Gay Jewish Romance

An Interview with E. M. Ben Shaul, Author of 'Flying Without a Net'

In November of 2003, the Massachusetts Supreme Court decided Goodridge v. Department of Public Health, becoming the first state to legally recognize same-sex marriages. E.M,. Ben Shaul an Orthodox Jew who lives in Massachusetts, took the ideas that the case made her think about—identity and religion and sexuality and how all of these facets of personality intersect—and decided to write a book.

That book—Flying Without a Net—was published by Interlude Press a little over a year ago. It centers on Avi (who is an observant Orthodox Jew) and Dani (who is a secular Israeli living in America). It’s the story of how they meet and fall in love, and what that love looks like in the context of a male/male relationship and an Orthodox Jewish background.

E.M. Ben Shaul is an Orthodox Jew. She isn’t a gay man. She also isn’t actually named E.M. Ben Shaul—it’s a pen name she chose to use to write about a topic she wasn’t comfortable attaching her given name to. “I’m not ashamed of the book or anything in it” Ben Shaul said “I just don’t want people picking up the book based on familiarity with my name and being confronted with something they aren’t prepared for.”

Some of the people she was worried might pick up the book because they recognized her name were her children’s friends. Her two children attend an Orthodox day school, and Ben Shaul attended one herself as a child. Though she thinks that some hearts and minds are changing in the Orthodox Jewish community, she acknowledged that change can be a slow process.

“While I am 100% confident that there were gay kids at my (Orthodox day) school, none of them were out.” Ben Shaul said. She talked about how she is still in contact with some of those classmates- a few of whom are out now, as adults. Though, she mentions, some of them who are now out no longer identify as Orthodox.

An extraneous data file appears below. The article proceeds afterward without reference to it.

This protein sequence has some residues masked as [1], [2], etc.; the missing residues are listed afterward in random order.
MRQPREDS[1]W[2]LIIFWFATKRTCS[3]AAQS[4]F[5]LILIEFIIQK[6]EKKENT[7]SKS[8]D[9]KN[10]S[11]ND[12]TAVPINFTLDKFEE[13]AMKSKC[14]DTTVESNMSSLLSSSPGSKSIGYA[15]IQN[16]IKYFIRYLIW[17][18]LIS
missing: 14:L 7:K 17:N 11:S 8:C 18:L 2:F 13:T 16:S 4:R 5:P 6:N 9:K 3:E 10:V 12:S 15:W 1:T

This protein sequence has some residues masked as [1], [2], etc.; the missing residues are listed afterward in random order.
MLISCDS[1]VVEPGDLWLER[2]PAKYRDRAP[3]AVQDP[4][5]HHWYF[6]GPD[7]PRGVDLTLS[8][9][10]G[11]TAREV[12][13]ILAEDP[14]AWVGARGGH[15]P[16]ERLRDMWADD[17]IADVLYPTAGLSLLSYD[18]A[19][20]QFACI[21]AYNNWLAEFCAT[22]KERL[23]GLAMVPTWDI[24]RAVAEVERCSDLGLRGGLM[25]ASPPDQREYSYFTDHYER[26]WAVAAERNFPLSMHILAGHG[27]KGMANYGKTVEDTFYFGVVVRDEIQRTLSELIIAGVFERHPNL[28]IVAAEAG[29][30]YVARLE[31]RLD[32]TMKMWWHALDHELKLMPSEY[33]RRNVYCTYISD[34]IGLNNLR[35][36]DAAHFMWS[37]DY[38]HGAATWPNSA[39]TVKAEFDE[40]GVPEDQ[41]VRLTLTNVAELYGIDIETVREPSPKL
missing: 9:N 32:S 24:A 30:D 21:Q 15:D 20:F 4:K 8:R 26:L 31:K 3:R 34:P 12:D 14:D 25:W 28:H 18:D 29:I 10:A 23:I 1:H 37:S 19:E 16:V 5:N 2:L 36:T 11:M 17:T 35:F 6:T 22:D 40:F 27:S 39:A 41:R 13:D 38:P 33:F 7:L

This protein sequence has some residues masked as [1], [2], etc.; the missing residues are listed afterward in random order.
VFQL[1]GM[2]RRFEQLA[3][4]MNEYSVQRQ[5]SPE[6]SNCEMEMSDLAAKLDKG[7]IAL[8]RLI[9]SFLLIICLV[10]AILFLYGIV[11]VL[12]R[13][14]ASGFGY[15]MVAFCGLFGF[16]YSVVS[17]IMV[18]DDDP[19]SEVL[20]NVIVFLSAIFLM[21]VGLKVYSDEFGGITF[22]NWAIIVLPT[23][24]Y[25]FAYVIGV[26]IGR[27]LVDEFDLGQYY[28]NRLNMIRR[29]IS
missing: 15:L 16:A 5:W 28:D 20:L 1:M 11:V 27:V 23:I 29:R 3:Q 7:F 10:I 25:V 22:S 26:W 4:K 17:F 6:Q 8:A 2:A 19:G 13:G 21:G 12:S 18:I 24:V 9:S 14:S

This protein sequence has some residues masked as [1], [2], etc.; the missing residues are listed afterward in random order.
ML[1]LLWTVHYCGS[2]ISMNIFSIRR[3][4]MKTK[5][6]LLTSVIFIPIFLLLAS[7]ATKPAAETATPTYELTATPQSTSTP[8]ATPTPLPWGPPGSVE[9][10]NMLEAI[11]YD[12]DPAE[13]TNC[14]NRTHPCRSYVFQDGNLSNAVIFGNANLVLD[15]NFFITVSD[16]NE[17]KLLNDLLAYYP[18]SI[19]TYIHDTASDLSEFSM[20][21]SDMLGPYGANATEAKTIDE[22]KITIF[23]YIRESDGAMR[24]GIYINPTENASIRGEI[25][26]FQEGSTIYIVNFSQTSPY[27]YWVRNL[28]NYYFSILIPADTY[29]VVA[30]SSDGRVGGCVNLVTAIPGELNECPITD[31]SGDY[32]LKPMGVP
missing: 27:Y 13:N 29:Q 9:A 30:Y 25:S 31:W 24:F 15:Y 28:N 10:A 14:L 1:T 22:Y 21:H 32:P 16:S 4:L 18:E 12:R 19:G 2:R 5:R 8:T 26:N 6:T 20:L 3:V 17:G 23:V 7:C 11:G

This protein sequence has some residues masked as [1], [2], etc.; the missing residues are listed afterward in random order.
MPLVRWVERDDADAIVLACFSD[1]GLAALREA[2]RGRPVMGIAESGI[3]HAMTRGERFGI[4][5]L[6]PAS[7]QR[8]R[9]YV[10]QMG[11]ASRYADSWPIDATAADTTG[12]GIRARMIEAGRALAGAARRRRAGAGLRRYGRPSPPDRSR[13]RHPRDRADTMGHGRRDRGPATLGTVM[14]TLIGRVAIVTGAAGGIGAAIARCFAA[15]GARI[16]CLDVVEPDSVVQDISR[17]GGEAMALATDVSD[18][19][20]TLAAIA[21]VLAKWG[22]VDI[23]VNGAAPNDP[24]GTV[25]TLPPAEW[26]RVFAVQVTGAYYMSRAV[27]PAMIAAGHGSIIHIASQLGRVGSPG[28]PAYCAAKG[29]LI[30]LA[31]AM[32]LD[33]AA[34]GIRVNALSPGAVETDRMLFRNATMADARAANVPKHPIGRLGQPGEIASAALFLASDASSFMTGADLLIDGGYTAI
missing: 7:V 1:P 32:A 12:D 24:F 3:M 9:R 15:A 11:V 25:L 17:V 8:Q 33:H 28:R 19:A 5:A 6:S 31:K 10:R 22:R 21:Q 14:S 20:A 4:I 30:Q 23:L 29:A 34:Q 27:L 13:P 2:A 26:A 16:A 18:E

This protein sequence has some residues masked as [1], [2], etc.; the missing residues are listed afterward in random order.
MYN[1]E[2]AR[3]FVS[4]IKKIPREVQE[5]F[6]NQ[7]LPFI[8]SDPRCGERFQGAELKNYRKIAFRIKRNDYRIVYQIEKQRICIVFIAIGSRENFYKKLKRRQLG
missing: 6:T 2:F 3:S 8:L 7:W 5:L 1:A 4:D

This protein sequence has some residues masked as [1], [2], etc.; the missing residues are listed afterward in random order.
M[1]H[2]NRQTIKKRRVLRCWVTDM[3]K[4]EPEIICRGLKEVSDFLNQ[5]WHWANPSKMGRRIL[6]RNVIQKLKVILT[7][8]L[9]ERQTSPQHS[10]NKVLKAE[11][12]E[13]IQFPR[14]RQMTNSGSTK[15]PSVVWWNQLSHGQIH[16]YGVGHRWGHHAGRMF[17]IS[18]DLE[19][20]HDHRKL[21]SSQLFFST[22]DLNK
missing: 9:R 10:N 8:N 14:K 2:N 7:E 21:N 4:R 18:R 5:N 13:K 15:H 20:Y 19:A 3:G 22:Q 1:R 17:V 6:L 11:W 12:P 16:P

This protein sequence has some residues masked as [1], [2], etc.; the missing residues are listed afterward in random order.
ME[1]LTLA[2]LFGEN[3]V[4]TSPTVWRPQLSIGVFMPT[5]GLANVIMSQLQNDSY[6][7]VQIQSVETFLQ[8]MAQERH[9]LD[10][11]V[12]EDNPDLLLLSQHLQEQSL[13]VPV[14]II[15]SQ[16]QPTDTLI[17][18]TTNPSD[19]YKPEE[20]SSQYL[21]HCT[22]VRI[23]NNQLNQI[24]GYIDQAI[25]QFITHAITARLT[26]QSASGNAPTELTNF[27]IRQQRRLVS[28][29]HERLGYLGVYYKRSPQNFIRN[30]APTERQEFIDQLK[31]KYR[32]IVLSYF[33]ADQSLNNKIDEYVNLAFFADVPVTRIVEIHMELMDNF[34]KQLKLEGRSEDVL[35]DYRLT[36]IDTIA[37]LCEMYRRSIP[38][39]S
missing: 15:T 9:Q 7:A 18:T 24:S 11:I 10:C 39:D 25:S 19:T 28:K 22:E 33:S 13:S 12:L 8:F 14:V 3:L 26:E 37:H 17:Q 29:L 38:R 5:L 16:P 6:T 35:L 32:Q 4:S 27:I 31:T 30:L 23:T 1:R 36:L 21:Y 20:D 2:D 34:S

Ben Shaul saw those shades of gray within her own experiences and communities and wanted to express them in her work. Flying Without a Net does have a happy ending, but that doesn’t mean that everything is wrapped up neatly.

“When I sat down to write the end(ing) I wanted to write “everything is going to be fine” but when I started working I realized that I can’t leave out any meaning. I couldn’t add anything that would negate thousands of years of study.” Ben Shaul said. “For me as a writer I don’t think it would have been true to the characters I was trying to write. I had to be true to the text while being true to the characters. “

And the characters in the book definitely struggle. Not just—like in many romance novels—with figuring out their relationship, but with the idea of a gay relationship at all.  The character of Avi, an Orthodox Jew, spends a large portion of the book debating with himself and with Hebrew texts and interpretations having to do with sexuality. “I think people need to come to their comfort level (about sexuality) by themselves.” Ben Shaul said.  “I don’t think there should be pressure from any side.”

The conclusions that he comes to are complicated. And they are conclusions that continue to evolve as he discovers more about himself and about the texts that he studies.

Avi is not the only character in the book that has questions—his religious family also had concerns about what Avi’s sexuality would mean.  His family and their questions echoed what Ben Shaul saw in the Orthodox communities that she is a part of. “There are people in my community now who have had meals and conversations with LGBT people and have found them to be different than they thought.” Ben Shaul said “There are also members of the community who will always view it as an abomination, because of translations of Leviticus.” Though his family comes to accept his relationship, their journey to do so echoes the journey that many in Orthodox communities have found themselves on.

When Ben Shaul talks about her book, she talks about how identities intersect; Gay, Jewish, Deaf (Avi works as a sign language interpreter and has deaf friends and family), old, young. “It’s what makes the wider community consider you an ‘other’ when you just feel like you” said Ben Shaul.  She finds those intersections fascinating — – and thinks that readers will too. Or, at least that they will be able to relate. “Friends of mine that have allergies, for example, find themselves in an awkward position sometimes.” She said. “They are made to feel like ‘other’, regardless of how they got to that point of otherness”

“I very much appreciate that there are Jewish organizations within the LGBT community and LGBT organizations within the Jewish community.” Ben Shaul said. “Both sides need understanding and empathy.”


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